Political activism is not new to Jews. "Jews have been arguing for thousands of years; it's what kept us warm and kept us alive," says Robin Podolsky, a writer and Torah student who was standing with 75 men and women on Wilshire Boulevard demonstrating against violence in the Middle East. "We have to be willing to break our silence, not only as Jews, but as American citizens, if we don't agree with what the [Israeli] government is doing. Jews in the Diaspora have as much right to a vocal opinion as Jews in Israel, because I believe we are all responsible to one another and for one another."
Podolsky had joined a vigil in front of the Israeli Consulate with the American Friends Service Committee and Women in Black, a nonprofit organization founded in Israel 13 years ago by Israeli and Palestinian women to end the occupation in the West Bank. The group demonstrated for peace in the Middle East on March 8, International Women's Day. A small delegation from that group took a message up to the 17th floor of the Israeli Consulate calling for immediate deployment of international monitors in Palestine. No one at the consulate was available to take the letter, but the group (known in Los Angeles as "Women and Men in Black") plans more actions. "We know that the occupation is the source of violence," says Israeli American Yael Korin, member of Women in Black and a research scientist at UCLA. "In Israel, Women in Black is keeping the voice to end the occupation alive." Israel's Women In Black has been nominated for a Noble Peace Prize.
Political activism is the heart of Americans for Peace Now (www.peacenow.org). They sponsor speakers from Israel, have state Action Alerts and do a small amount of lobbying. But their most important function is education. "Teaching the community the realities of what is happening in Israel, without representing just one side is what we do best," Laimer says.
Go to Washington
Political activism and education is at the heart of the Republican Jewish Coalition (RJC), a nonprofit organization whose members are drawn from various Jewish organizations, such as AIPAC (American Israel Public Affairs Committee) and JINSA (Jewish Institute for National Security Affairs).
According to Bruce Bialosky, president of RJC's Los Angeles chapter, RJC leadership knows exactly where the Bush administration stands on Israel because they were the only Jewish organization that met with the president in the oval office in December, during a Menorah lighting ceremony. As fellow Republicans, RJC is in a unique position to present Jewish concerns on Israel and other issues to the Republican administration.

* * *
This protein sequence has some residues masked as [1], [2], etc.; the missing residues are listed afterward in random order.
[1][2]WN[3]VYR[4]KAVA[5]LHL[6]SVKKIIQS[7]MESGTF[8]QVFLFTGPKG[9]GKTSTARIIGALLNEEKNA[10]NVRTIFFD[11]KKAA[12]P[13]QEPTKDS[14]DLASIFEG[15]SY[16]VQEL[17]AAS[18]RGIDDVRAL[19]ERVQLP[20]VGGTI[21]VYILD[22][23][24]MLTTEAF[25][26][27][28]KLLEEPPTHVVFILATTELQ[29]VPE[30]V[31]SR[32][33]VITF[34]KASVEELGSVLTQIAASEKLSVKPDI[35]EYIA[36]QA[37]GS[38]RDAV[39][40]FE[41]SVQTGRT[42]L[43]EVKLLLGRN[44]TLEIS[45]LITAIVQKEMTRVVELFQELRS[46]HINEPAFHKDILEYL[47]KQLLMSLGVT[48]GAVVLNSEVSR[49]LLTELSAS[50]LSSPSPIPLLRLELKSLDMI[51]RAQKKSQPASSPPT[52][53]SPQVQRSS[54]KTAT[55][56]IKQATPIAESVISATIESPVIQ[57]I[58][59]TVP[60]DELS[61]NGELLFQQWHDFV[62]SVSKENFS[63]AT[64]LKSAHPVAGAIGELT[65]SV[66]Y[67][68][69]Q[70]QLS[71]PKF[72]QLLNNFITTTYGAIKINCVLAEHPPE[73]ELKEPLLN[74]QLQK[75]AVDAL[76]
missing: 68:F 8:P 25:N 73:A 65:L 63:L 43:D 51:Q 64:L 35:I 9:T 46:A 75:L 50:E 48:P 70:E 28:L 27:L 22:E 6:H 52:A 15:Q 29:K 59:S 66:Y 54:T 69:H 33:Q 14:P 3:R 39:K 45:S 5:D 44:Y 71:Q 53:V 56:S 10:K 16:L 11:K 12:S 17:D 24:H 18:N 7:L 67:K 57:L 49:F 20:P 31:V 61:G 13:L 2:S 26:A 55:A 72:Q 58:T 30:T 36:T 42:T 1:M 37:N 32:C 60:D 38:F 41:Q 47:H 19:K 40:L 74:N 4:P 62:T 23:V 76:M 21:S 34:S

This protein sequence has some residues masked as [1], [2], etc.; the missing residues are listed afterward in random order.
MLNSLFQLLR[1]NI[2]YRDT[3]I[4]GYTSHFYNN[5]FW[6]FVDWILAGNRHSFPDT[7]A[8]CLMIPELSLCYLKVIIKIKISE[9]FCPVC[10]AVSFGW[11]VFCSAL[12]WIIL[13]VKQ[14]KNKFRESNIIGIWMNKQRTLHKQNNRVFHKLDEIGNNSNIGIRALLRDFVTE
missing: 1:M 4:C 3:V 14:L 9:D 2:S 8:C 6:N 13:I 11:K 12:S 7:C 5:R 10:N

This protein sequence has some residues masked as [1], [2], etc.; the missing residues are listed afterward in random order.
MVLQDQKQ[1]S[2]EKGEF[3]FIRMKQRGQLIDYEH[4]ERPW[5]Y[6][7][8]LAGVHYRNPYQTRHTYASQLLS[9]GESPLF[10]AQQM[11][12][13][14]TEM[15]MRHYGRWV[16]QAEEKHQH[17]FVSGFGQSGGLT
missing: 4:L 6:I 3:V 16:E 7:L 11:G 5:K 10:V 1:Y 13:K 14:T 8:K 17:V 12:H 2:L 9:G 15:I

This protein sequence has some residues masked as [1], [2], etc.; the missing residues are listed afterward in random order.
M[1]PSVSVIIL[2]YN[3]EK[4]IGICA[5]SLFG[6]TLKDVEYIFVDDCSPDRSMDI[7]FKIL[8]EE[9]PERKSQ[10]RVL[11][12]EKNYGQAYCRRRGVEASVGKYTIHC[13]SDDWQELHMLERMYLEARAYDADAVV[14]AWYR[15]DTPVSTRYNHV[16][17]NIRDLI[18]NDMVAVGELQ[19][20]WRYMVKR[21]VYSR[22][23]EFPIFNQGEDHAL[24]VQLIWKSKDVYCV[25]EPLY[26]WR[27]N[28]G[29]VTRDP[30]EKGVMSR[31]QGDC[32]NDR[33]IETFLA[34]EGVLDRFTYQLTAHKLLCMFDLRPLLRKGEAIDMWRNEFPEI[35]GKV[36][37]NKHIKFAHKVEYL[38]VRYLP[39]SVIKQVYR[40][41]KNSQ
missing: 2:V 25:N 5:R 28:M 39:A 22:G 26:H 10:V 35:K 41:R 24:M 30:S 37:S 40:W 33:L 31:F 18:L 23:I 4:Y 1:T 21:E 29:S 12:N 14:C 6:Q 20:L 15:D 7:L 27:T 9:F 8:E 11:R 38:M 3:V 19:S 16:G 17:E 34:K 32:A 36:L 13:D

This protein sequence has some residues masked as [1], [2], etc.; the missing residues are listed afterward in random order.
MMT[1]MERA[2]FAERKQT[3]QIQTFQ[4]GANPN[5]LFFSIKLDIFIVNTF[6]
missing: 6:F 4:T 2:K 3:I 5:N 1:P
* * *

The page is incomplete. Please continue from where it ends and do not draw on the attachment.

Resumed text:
Another facet to political activism is lobbying for bills that support Israel and its fight against terrorism. Zionist Organization of America (ZOA) has been working proactively to promote legislation to punish Palestinian terrorists. Titled the Koby Mandell Act (known in the Senate as S. 1377 and in the house as H.R. 2098), this bill would establish a new office within the Department of Justice to pursue Palestinian Arab terrorists who have killed or injured Americans and bring them to trial in the United States.
The title of the bill refers to 13-year-old Jacob "Koby" Mandell of Silver Spring, Md. who was murdered by Palestinian terrorists in Israel in May 2001. Rabbi Dov Fisher, president of ZOA (www.zoa.org ), states that this bill will help fight terrorism and encourages the Jewish community to support these efforts.
Pray for Israel
The Jewish community has shown their stripes in support of Israel, most importantly through prayer. This past Wednesday, the Chief Rabbinate of Israel made a worldwide call to hold a day of fasting and prayer for Israel; the Orthodox Union and the Rabbinical Council of America joined that call. Yom Kippur Kattan, a day of prayer, fasting, and repentance was held in Los Angeles at Young Israel of Century City and Kehillas Yaakov. A communal mincha and ma'ariv service was held later that day at B'nai David Judea. Kehilet Orach Eliezer and Adat Ari El also held special services for Israel on Wednesday. And Adat Ari El has planned a morning Shabbat service on March 16 as a special commemoration to those who have lost their lives to terrorist attacks in Israel.
"We do what we can do for the victims of terror," says an impassioned Muskin, who encourages his congregation at Young Israel to pray. "Prayer is to feel for those victims, and feel connected to what is happening in Israel."
Wolpe has been talking to his congregation recently about the importance of not despairing. "Hopelessness contradicts Jewish faith and contradicts history. This is a very difficult and painful time, but despair is a sin."
He acknowledges that frustration, anger and sorrow are all healthy responses to what is happening in Israel, but it's too easy to slid into despair, and un-Jewish to do so. "My essential feeling is that everybody who is certain they have the solution is a little naive. No one knows what will pull us out of this. We all have our ideas, but I'm more preoccupied these days with trying to comfort those that are grieving, and support those that are fighting; less into condemning those I differ from. There have been enough diatribes in the Jewish community and it doesn't help."